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Insulin dosing errors



Parks Medical-legal Presents:INSULIN DOSING ERRORS

Parks Medical-legal Presents:INSULIN DOSING ERRORS



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  • Miller and colleagues found that diet therapy, oral agents alone, and insulin therapy had a 12%, 16%, and 30% prevalence for hypoglycemic symptoms, respectively. Insulin therapy, a decreased HbA1c level at follow-up, younger age, and hypoglycemia at baseline are factors associated with an increased prevalence of hypoglycemia.
  • All healthcare professionals should be educated about the risk for insulin errors and measures that should be taken to prevent or minimize this risk. Education may be provided with the use of written material, video and oral presentations, and one-on-one sessions.
  • It is very important to provide healthcare professionals with problem-solving tools and education to manage situations appropriately (ie, what to do and who to call after normal business hours).

Insulin dosing errors  Insulin dosing errors Presentation Transcript

  • Parks Medical-Legal Consulting Presents
    Insulin Dosing Errors in Medication Therapy For Diabetes
    By Paul Parks RN-Legal Nurse Consultant
    © PMR 2010
  • Introduction: Errors Associated With Insulin Therapy
    • Errors Associated With Insulin Therapy
    • Healthcare professionals regularly care for patients with diabetes, a condition resulting in hyperglycemia due to inadequate insulin production and/or insulin action. Of an estimated 13% of the US population aged 20 years or older that has diabetes, only 60% of cases have been diagnosed. Overall, it is estimated that 8% of the entire population of the United States has diabetes. Diabetes may result in significant morbidity, leading to conditions such as blindness, cardiovascular disease, kidney disease, and premature death. Statistics from 2007 estimated the total cost of diabetes in the United States to exceed $170 billion dollars. An estimated $116 billion dollars were spent on direct medical costs and $58 billion dollars were spent on indirect medical costs (e.g., disability)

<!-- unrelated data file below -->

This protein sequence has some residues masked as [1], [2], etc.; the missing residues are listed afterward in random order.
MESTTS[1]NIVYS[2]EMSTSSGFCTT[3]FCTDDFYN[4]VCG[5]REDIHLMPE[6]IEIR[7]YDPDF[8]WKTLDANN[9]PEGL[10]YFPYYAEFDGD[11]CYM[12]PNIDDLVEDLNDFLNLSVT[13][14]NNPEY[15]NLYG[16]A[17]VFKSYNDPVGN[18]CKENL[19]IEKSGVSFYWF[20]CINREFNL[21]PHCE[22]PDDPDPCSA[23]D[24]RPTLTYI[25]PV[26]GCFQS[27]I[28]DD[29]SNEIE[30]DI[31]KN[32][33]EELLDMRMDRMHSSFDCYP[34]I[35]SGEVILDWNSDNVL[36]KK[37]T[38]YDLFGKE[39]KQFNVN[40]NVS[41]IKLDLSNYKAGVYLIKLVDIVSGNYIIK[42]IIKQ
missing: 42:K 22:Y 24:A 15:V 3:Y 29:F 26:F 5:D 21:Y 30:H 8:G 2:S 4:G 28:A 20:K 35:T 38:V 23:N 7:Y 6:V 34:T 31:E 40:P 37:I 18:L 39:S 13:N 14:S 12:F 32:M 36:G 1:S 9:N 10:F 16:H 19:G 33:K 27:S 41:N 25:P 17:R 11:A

• Insulin is a “ High Alert” Medication
    Diabetes is often successfully managed with lifestyle modifications and drug therapy. Insulin supplementation, required by one fourth of diabetic patients, has been shown to improve patient outcomes by decreasing blood glucose and, potentially, via vasodilatory and anti-inflammatory effects.
  • Insulin Dosing Is Individualized and Complex
    • Due to complex individualized dosing and administration regimens, insulin is not a "one-size-fits-all" medication. Medication errors associated with insulin use have the potential to cause patient harm and are responsible for 80% of inpatient errors caused by glucose-lowering agents and 10% of all harmful drug errors. The Institute for Safe Medication Practices (ISMP) placed insulin, subcutaneous and intravenous (IV), on a list of "High-alert Medications" due to its potential to cause serious patient harm if given in error
  • Causes and Risks For Insulin Errors
    This program will provide clinicians with an understanding of the causes of and risks for insulin errors and tools to prevent such errors.
    A goal of insulin therapy is to achieve the target hemoglobin A1c (HbA1c) without development of hyper- or hypoglycemic episodes. Thus, insulin is available in rapid-, short-, intermediate-, and long-acting types (Table 1).
  • Table 1. Comparison Chart of Selected Insulins
  • Insulin Delivery and Errors
    Insulin is also available in delivery devices, such as injector pens, implanted insulin pumps, and infusion pumps. Insulin dosing generally consists of basal insulin, prandial insulin, and correction-dose insulin. Hospitalized patients may receive insulin intravenously or subcutaneously depending on the clinical condition or based on a "sliding scale," a non-evidence-based practice The above complexities have contributed to a plethora of insulin errors at every step of the prescribing, dispensing, and administration process.
  • Inherent Risks
    The inherent risks associated with insulin use require that patient factors be considered prior to prescription. Patient age and diabetic complications (e.g., impaired eyesight, peripheral neuropathy) should be considered when prescribing insulin to help determine patient adherence and ability to administer insulin and to monitor therapy. In addition, insulin absorption, onset and duration, cost, and associated technology should be evaluated.[9] The clinician should ensure that appropriate interventions are put in place upon initiation of insulin.